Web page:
JavaScript and the Semicolon

5 years ago
to ;
or not to ;

I still remember when I moved from Visual Basic (a short-lived experience) to C# for the very first time. I loved the way it was structured and it felt more readable, though retrospectively it was less about the lack of semicolons and more about the halving of Pascal-cased words and the cool new curly braces that seemed to visually break up the structure.

Visual Basic

Module Test
    Sub Main()
        System.Console.WriteLine("I am Visual Basic")
    End Sub
End Module

C#

static class Test
{
  public static void Main()
  {
    System.Console.WriteLine("I am C#");
  }
}

When I moved to JavaScript, the language felt even more terse than C# since their was even less Pascal-casing and starting curly braces were on the same line of the start of the code block.

JavaScript

console.log('I am JavaScript')

class test {
  static main() {
    console.log('I am JavaScript with class ;)')
  }
}

Visually comparing Visual Basic to C# is kind of like comparing JavaScript to CoffeeScript or HTML to Jade (now pug), but you can make your code even more concise. Given the latest JavaScript standards, you can replace functions with arrow functions (hopefully you understand the difference), using concise bodies, and use destructuring over Array methods or Object.assign.

Needless to say you'll find plenty of discussions on this and it has definitely shown all the sorry signs of religious war (read this or this), on par with the "tabs vs. spaces" nonsense.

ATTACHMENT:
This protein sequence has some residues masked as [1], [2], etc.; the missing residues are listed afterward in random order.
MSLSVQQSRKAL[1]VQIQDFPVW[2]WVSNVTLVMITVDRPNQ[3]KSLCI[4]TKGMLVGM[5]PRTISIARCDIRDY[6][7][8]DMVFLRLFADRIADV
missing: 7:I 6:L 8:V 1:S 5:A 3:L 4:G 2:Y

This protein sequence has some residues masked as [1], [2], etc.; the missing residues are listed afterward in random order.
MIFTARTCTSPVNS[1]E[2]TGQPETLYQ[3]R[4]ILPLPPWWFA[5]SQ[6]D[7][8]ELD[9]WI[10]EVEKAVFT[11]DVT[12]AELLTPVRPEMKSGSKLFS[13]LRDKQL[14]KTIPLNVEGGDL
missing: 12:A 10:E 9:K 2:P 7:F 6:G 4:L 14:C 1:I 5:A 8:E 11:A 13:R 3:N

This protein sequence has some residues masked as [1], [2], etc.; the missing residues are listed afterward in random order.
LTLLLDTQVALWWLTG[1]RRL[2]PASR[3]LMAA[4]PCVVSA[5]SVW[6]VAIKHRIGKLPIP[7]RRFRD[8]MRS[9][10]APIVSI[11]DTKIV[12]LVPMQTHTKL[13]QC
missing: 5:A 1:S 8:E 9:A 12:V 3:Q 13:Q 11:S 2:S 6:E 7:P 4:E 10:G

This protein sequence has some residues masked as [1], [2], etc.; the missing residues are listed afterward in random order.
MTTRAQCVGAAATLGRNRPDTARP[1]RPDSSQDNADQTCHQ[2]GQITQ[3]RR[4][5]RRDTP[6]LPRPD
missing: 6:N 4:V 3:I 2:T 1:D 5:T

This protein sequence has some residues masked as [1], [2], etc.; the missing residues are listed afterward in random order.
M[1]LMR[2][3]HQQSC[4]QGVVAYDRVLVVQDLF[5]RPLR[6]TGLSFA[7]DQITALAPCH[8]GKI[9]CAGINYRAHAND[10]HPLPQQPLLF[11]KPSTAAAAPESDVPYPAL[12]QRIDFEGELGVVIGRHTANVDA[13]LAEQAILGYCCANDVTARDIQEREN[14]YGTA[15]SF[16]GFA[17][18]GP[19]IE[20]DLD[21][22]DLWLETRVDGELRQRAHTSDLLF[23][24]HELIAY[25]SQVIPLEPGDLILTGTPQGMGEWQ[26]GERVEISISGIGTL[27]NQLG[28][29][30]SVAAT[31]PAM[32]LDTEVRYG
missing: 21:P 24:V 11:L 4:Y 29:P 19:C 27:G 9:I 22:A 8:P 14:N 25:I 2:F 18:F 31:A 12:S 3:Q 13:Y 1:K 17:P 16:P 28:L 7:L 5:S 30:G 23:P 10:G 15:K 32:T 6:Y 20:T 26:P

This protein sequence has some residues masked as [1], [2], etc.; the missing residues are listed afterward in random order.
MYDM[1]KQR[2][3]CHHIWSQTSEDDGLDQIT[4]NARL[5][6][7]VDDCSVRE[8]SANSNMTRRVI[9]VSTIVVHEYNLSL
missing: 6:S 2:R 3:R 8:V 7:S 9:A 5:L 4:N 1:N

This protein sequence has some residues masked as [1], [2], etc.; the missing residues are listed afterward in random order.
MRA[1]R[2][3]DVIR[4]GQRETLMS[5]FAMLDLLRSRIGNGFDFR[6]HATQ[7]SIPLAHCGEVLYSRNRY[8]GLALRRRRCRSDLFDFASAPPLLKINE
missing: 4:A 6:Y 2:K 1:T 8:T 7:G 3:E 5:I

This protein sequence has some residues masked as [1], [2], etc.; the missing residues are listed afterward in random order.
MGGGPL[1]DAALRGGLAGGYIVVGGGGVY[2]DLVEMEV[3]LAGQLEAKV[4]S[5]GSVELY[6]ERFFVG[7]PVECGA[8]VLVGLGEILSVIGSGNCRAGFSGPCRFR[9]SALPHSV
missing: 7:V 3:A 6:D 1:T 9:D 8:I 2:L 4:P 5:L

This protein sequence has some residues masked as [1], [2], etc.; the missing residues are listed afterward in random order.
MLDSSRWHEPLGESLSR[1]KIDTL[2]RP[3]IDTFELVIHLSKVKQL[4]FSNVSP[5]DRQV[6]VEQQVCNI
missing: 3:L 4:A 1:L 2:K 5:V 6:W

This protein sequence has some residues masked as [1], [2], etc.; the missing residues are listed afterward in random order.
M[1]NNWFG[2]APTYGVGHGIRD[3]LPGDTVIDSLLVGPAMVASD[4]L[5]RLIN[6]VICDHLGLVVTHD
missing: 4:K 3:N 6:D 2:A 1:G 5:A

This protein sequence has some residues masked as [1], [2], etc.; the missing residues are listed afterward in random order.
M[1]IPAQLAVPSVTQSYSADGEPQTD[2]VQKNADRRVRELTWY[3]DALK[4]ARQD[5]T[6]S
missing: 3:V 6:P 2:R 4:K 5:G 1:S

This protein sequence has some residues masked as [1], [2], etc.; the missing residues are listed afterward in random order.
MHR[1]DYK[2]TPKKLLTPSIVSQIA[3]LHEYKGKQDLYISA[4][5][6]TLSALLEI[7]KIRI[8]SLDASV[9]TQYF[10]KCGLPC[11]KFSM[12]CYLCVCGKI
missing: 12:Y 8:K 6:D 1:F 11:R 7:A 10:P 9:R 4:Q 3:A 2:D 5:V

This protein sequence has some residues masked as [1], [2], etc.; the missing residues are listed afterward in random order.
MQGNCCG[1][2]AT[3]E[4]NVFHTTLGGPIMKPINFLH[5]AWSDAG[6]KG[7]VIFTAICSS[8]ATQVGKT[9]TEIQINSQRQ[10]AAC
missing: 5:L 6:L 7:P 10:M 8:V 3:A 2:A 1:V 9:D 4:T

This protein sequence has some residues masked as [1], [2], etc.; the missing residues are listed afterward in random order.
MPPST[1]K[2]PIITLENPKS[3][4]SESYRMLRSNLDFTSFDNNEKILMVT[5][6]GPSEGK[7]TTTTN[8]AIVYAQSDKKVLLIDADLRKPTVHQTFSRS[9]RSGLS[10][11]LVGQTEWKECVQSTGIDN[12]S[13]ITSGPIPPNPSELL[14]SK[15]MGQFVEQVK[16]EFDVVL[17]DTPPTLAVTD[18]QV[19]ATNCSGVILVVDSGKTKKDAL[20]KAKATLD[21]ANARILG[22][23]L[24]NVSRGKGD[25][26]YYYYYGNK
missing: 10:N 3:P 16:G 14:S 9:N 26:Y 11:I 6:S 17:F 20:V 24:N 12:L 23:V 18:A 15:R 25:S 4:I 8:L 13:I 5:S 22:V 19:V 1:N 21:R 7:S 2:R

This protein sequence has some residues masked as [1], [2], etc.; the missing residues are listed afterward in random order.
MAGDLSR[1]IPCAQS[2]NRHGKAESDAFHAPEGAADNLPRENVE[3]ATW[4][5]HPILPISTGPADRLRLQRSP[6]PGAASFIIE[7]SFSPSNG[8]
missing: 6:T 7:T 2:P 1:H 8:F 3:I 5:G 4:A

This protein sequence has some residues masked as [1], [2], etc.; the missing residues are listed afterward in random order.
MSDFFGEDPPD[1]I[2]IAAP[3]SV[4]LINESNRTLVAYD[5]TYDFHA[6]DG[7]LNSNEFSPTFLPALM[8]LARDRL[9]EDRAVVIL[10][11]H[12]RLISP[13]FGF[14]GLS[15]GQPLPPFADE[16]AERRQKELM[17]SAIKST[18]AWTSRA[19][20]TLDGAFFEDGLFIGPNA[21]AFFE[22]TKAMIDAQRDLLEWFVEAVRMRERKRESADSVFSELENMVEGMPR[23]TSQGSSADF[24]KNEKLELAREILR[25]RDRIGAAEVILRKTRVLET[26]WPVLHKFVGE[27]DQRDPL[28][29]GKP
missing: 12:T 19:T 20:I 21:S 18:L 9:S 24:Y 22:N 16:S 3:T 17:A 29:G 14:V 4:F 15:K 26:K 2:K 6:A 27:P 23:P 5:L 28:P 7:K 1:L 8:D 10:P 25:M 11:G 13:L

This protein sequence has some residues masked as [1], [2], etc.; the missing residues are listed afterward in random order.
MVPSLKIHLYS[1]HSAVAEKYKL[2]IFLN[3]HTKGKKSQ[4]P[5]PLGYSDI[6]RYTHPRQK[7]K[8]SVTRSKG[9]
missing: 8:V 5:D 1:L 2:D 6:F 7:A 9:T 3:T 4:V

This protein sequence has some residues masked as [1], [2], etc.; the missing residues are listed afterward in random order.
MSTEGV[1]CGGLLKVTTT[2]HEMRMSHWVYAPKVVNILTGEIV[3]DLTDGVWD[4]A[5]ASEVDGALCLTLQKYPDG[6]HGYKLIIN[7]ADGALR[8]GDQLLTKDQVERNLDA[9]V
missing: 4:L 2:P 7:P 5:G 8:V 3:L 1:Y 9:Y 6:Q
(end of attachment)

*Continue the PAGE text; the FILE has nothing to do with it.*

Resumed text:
At the end of the day, what matters?

  1. Will my code break?
  2. Will my code become less readable?

The former is unquestionably critical and the latter still highly important, though it can be more subjective. In my case I have experimented for several months without semicolons and found omitting them did not cause either of these problems. If you'd like to walk on the wild side...keep reading.


JavaScript Semicolon Rules (Simplified)

Where I use Semicolons

  • for loops
    • this one should be pretty obvious

The remaining likely don't apply and/or will be flagged by a decent linter...

  • var with IIFE on the next line
    • not likely you'd do this or be using IIFEs anymore in the first place
  • multiple line return (unless using Template literals)
    • likely just a mistake
  • not using a bundler or minifier (See references for more details)
    • Sraight-up node applications without minification or bundling, may be an exception, though I have several and had no problems.

The Team Rulez!

While I have discarded semicolons as a personal preferences, it is more important to have consistency across the team and I have worked on many teams that still use semicolons or have large legacy code bases that they don't want to risk refactoring.

Either way, If you want to make your life easier, just use a linter based set of rules. Standard is the one I use, and though it has a bit of a smug name and is opinionated, using it requires less thinking on my part. Plus, if you really love your semicolons, you can always use semi-standard.

standard semi-standard


Hint: standard with ES

If you are using standard and WebPack, plus trying to use the latest ES standards, I highly recommend installing babel-eslint and updating your package.json

npm install babel-eslint --save-dev
  "standard": {
    "parser": "babel-eslint"
  }

Silicon Valley "They tried to convice me you were some sort of formatting Nazi..."


References

An Open Letter To JavaScript Leaders Regarding Semicolons
JavaScript Semicolon Insertion - Everything you need to know
Are Semicolons Necessary

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